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Workers Have Held More Strikes So Far in 2022 Than in All of 2021, Data Finds

Workers have waged close to 300 strikes this year so far, compared to about 260 strikes last year.

Employees of HarperCollins Publisher participate in a one-day strike outside the publishing houses offices in Manhattan on July 20, 2022, in New York City.

U.S. workers have waged more strikes in the first nine months of 2022 than in all of 2021, data shows, lending evidence to unions’ and activists’ observations that the labor movement is undergoing a resurgence.

According to Cornell University School of Industrial and Labor Relations’s (ILR) Labor Action Tracker, between January and the end of September, there were 288 strike actions across the U.S. and its territories. In all of 2021, researchers tracked about 260 strikes and work stoppages.

The strikes have also grown in size this year. In the first half of 2022, there were about 180 strikes involving 78,000 workers, according to the tracker. That’s triple the number of people, about 26,500 workers, who went on strike in the first half of 2021. About 140,000 workers participated in work stoppages over the course of 2021, logging over 3.2 million strike days.

Recent months have seen several major strikes, including several teachers’ strikes and the Minnesota nurses’ strike last month. About 15,000 nurses went on strike in mid-September, marking the largest-ever private sector nurses’ strike in U.S. history. Starbucks workers in Boston recently ended the company’s longest-ever strike after winning several concessions.

In all, the total number of strikes this year is on track to far outnumber the number of strikes from last year. October of 2021, dubbed “Striketober” by labor activists, did indeed see increased strike activity, and this year’s “Striketober” could see another flurry of labor protests.

Graduate workers at Clark University and Indiana University have authorized or may be authorizing strikes. Thousands of Kroger employees in Ohio may strike after voting to authorize one last month. Railroad workers across the country, meanwhile, may still go on strike as workers say railroads continue to stonewall them on key provisions. And there are a number of ongoing strikes and ongoing strike actions that are likely to continue into this month.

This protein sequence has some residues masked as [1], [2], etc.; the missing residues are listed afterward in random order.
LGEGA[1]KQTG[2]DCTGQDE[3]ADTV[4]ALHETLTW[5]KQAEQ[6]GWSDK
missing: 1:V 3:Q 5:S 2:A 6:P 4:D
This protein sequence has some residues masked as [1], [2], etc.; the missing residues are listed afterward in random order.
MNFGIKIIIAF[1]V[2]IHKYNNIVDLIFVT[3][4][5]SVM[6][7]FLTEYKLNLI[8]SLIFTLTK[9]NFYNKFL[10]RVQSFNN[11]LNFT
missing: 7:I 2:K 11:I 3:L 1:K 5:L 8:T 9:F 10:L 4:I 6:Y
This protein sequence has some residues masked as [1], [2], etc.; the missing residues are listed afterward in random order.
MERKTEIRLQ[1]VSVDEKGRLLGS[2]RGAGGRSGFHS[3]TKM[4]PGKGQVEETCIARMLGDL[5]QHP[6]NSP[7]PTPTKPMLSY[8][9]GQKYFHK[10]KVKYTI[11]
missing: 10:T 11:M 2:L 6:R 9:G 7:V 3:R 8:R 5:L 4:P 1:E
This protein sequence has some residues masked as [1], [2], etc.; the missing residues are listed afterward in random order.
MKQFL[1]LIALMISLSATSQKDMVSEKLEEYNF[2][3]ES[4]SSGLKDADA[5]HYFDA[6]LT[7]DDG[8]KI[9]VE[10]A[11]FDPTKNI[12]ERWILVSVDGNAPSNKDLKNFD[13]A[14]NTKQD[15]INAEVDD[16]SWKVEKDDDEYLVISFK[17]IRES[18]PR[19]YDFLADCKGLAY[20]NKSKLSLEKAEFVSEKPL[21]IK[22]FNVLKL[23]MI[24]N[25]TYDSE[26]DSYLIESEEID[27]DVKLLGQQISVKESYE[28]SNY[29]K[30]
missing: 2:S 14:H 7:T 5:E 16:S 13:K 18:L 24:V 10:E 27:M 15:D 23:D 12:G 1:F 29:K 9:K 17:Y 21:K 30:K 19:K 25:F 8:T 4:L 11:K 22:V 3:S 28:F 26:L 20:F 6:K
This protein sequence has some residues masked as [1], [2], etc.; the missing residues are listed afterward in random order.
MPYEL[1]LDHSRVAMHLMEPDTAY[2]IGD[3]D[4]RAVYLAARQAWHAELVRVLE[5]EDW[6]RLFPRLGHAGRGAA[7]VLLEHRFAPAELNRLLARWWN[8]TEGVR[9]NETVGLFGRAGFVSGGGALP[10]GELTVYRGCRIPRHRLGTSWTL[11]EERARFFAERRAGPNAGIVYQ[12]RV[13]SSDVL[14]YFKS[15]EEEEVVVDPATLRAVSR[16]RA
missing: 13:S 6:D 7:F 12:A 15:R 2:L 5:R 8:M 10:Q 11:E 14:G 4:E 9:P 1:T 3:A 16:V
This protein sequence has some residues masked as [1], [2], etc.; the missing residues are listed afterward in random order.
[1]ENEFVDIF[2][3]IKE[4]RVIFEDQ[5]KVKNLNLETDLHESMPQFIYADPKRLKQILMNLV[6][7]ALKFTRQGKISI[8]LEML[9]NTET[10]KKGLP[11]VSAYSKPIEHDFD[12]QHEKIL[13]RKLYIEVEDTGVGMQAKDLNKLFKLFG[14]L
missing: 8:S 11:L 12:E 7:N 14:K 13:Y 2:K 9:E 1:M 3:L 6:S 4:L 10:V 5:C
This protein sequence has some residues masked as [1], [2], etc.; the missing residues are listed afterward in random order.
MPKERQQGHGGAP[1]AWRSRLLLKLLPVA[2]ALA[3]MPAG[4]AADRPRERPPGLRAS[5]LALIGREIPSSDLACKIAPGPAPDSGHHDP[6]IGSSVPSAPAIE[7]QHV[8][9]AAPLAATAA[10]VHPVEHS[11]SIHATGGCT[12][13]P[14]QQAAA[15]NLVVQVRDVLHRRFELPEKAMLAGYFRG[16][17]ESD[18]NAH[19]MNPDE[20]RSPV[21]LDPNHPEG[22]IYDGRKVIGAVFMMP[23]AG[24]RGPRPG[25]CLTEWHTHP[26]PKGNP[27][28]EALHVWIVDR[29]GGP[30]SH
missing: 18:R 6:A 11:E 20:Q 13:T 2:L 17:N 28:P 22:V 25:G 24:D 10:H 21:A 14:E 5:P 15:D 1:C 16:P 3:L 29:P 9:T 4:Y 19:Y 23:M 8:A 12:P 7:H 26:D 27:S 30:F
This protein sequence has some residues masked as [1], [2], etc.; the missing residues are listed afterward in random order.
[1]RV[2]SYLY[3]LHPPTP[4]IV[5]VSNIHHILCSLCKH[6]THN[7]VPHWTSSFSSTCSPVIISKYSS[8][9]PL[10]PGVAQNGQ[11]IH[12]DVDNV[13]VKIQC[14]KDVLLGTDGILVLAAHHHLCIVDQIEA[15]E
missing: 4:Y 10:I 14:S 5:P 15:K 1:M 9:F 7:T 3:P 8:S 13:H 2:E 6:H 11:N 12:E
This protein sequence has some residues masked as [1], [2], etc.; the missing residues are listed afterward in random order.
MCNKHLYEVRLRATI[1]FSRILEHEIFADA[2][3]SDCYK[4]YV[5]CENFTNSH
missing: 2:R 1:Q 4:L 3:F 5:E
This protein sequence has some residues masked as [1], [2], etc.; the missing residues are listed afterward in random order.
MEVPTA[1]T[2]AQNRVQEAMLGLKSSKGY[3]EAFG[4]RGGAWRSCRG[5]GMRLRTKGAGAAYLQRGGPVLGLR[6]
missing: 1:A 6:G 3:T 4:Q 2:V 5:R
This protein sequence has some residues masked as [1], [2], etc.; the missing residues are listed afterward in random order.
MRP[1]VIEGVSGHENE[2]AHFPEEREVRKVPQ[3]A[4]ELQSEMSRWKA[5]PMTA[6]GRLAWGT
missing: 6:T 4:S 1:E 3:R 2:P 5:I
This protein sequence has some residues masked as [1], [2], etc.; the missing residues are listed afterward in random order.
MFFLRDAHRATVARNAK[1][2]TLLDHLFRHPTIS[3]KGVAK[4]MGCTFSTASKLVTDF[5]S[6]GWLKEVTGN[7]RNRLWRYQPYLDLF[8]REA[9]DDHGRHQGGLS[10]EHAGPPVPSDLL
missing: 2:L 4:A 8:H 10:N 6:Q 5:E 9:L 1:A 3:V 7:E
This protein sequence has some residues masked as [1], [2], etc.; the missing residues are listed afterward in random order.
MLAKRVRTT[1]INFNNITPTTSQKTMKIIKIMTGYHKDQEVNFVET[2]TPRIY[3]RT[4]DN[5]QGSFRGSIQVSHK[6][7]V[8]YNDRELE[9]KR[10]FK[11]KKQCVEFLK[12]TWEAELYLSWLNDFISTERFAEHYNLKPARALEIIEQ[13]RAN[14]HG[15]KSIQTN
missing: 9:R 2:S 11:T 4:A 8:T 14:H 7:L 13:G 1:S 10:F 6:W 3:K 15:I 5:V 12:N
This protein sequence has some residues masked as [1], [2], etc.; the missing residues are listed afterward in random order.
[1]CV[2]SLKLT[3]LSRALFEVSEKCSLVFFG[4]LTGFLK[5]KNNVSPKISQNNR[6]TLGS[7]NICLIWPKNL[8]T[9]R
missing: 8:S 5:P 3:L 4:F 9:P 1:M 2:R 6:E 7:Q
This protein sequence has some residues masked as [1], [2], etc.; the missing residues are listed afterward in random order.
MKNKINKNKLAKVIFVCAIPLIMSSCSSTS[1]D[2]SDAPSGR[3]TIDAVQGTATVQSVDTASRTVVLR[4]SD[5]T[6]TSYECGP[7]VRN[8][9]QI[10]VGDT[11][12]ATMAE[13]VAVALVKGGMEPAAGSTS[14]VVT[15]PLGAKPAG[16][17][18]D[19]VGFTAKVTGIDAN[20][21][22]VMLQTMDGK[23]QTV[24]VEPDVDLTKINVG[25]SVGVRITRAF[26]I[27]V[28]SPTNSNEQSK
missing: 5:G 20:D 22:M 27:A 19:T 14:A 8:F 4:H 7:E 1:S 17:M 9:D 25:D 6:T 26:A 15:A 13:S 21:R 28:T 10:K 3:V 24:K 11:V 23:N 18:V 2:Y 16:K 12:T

The data provides concrete evidence that the labor movement is on the rise, as advocates have observed. Though the proportion of workers who belong to a union has declined over the past decades, hitting a mere 10.3 percent last year, labor organizers have spent this year notching high-profile wins in workplaces like Starbucks, Amazon and even Congress.

These labor fights have likely contributed to a rise in the public’s approval of unions. A Gallup poll released in August found that 71 percent of Americans now say that they approve of unions — the highest approval rate recorded in 57 years, and close to the all-time high of 75 percent recorded in the mid-1950s. Further, workers who aren’t unionized want to join a union; of non-union workers in that survey, 42 percent said they were interested in unionizing.

The increase in labor activity may be due to unprecedented economic circumstances posed by the pandemic, partnered with runaway capitalism and increasingly exploitative working conditions. With soaring corporate greed-driven inflation and decades of stagnant wages, workers are finding themselves with an elevated level of power and leverage.

Indeed, the data lines up with recent statistics from the National Labor Relations Board (NLRB) showing that union filings are also on the rise. This summer, the NLRB reported that, in the first nine months of Fiscal Year 2022, or between October 2021 and June 2022, union petitions were up 58 percent over the same period of Fiscal Year 2021. Workers are also fighting back against potential violations of federal labor laws, with unfair labor practice charges up 16 percent over the same time frame.